It's a familiar story to those around the Indianapolis music scene. Local band makes good. Local band gets national recognition. Local band travels country. Local band ends up breaking up.

Breaking this sad cycle, at last, is Indianapolis-based Extra Blue Kind, who've been getting national attention (the CMJ Top 40), playing stadium shows with the likes of Stone Temple Pilots and Everclear and recording an album that's getting praise from critics.

Lead singer David Hazel says the band's achievements have come because the group has insisted on remaining independent from national labels and because the band places such a high priority on songwriting and touring.

"We had this incredible luck in Indy and a lot of notoriety but we hadn't had to do much for it," Hazel said in a telephone interview last week. "Around that time, we made the decision to stay independent and start grinding away and putting hard work into it. It's kind of an oceanic thing. We rode a wave in Indianapolis and it was time for us to start paddling back out again."

When Extra Blue Kind was founded several years ago, the band was, in Hazel's words, "weekend warriors," content only to play local gigs. "At one point we had five shows in Indy in one week," he says. "That's not sustainable. Plus, we just wanted to get out on the road."

The biggest problem for the band was finding a suitable booking agent in order to snag prime showcase slots and prestigious opening gigs. With that done, and a deal with Opulent Records in the bag, the group has played almost non-stop around the country.

"We have a very unique situation" Hazel admits. "We just played as many shows as we could get and getting our name out as much as we could. The guy who runs the label e-mailed someone from and asked for a list of the five most promising bands in Indianapolis. After listening to the five, he was interested in us. We're the only band on the label, so we get all the attention and all the resources. It's not your usual record label. It was a combination of luck and meeting the right people."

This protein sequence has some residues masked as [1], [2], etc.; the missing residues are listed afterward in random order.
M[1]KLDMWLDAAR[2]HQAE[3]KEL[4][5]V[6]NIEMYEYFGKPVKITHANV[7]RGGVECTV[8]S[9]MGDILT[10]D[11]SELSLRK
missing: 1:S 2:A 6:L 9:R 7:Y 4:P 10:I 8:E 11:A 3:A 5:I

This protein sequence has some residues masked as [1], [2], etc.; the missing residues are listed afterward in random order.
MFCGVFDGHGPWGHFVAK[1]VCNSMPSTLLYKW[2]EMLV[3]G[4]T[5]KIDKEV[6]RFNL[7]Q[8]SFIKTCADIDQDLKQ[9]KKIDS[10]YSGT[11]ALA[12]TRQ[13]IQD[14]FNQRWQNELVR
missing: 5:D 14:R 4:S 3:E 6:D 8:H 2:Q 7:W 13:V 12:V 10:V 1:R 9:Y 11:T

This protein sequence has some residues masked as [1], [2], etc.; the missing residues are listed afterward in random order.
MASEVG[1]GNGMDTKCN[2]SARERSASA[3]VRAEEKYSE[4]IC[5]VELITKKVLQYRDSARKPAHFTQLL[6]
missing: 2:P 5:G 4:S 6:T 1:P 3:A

The Tide and The Undertow, EBK's full-length album, was produced by local legend Vess Ruhtenberg and mixed at Echo Park studios.

Hazel writes 85 percent of the band's material, most of it alone but also in collaboration with drummer Randee Eimer. The result is an album that national critics have compared to The Cure and The Pixies.

Their successes have come at the price of hard work. EBK began touring nationally in early January and have played throughout the Midwest, South and East Coast. The high point was a show at New York's legendary Knitting Factory.

"Just about every place we played was the first time we played that city," Hazel says. "If you're somewhere in the United States on a Tuesday night, you may as well play a show. We ended up playing a handful of shows that were moderately attended, but we had some really amazing shows, such as the Exit Inn in Nashville. We're doing a lot better than we expected for the first time out. You expect to lose a lot of money on the road, especially at first, but we've been doing OK."

EBK's show at the Emerson on Saturday will be the band's first local show in some time. "To be honest, I'm nervous about it," Hazel says. "We've got a new guitar player, we're sounding better than we ever have and we've played 39 shows in five weeks. The band is sounding tight. And we're not having any personality problems in the band, amazingly. I don't know what to expect [from the Emerson show]. It's been awhile since we've played Indy. As soon as we started not playing Indianapolis so much, people started finding us on Myspace and asking us, 'When are you going to play an Indianapolis show?' It's funny. I hope to see a lot of new faces."

Hazel says, "My life has become completely different now that we're touring full time. It's a lot to ask of someone to be on the road permanently, but everyone in the band is hungry for it. It feels great that we're going strong and still ready for more."


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